Kevin Finisterre and someone we only know as "LMH" have launched the Month of Apple Bugs, a site they dub a 'project' with the supposed goal of publishing bugs, hacks and exploits they have found in
Apple's software any and all Apple-related software. Already they have published a QuickTime exploit they've found which could allow remote code execution (for which Mr. Gruber's proposed solution might not cut it), and yesterday they posted a VLC exploit (and how is this an 'Apple bug?') which supposedly offers the same vulnerability.
If you're the type who enjoys cliff notes, let me summarize my feelings about the decision Kevin and "LMH" have made with this site: I spent almost all of last night sketching and brainstorming ideas, but I honestly can't think of anything more pathetically ego-massaging or FUD-drudging one could do with this information outside of writing, directing and starring in a horror movie about code exploits. Thankfully, I wager such a movie wouldn't do so well at the box office.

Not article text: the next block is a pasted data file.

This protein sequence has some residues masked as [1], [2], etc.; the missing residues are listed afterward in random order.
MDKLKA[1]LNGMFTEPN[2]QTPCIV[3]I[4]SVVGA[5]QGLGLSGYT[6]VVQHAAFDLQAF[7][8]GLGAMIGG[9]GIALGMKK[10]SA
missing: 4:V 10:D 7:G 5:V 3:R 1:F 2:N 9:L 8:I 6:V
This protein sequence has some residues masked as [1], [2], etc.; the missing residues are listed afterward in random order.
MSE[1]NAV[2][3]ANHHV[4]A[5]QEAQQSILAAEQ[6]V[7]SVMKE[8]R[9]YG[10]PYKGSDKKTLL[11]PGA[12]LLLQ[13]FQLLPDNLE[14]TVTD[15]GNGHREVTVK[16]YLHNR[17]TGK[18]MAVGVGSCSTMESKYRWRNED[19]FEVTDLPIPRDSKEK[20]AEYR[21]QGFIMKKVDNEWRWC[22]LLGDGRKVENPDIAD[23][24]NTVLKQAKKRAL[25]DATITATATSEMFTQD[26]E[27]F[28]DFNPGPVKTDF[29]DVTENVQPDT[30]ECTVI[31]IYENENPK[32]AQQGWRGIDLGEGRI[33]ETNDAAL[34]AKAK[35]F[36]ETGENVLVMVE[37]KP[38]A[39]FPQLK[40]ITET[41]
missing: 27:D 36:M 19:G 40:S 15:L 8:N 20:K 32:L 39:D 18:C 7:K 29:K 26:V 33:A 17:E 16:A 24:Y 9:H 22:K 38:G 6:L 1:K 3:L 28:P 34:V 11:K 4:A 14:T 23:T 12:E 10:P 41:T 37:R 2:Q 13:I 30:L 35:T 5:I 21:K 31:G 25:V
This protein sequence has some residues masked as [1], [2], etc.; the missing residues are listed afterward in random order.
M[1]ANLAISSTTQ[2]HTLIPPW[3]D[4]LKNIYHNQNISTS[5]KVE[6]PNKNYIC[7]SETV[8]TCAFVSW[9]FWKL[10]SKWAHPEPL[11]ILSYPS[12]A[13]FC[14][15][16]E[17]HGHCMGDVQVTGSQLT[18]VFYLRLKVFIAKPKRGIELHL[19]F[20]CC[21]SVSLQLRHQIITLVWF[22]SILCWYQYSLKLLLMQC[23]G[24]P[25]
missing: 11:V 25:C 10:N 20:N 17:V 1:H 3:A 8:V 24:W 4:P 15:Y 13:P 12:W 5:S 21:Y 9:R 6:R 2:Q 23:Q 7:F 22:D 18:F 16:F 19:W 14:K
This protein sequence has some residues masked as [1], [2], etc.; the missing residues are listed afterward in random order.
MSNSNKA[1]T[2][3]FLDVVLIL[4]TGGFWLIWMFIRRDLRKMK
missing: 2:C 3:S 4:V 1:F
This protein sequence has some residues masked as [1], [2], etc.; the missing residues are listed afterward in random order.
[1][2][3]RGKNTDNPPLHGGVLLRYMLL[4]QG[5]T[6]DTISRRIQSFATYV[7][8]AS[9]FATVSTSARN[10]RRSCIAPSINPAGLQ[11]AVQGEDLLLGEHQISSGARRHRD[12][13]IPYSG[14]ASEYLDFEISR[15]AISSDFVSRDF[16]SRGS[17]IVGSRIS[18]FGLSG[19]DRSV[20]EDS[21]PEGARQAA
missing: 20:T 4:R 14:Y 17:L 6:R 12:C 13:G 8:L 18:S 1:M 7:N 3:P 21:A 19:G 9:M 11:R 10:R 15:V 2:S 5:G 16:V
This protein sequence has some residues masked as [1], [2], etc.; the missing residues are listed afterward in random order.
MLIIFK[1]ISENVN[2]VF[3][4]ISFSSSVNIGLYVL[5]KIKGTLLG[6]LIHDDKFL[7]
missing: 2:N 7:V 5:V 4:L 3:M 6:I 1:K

Let me be clear: if these guys have actually found enough problems with software (be it Apple's or otherwise) to fill a whole month of releases, I honestly and sincerely thank them - they can help whoever makes that software to make it better. What is so horrendously wrong with this 'project' is that they're stirring up hype and making news headlines with these exploits, instead of sticking with the traditional and ethical practices of reporting and discussing these bugs with the relevant parties.
Who knows, maybe they already filled out the form (though after reading FAQ #4, I doubt it), but publishing this information and landing themselves all over digg and Yahoo! News isn't going to accomplish anything productive. They complain about slow processes and being annoyed at auto-responders to bug reports but they fail to offer any legitimate reason or positive justification for publishing code like this. Patience and civility are virtues, and while I can completely understand being annoyed at faceless bureaucratic processes that fail to tingle the 'hooray I did something good!' bone, publishing this code in this manner has absolutely no positive merit for anyone, and causes nothing but undue harm to the Mac community they so smugly feign an interest in.
But I would hate to end on such a bad note. Instead, I'll promise to stomp my feet about this 'project' as little as possible, as we at TUAW would rather focus on the positive. Over the month, we'll offer context and solutions for the bugs Mr. Finisterre and "LMH" publish, in an effort to help the Mac web create something positive out of this questionable month-long bug report. Stay tuned.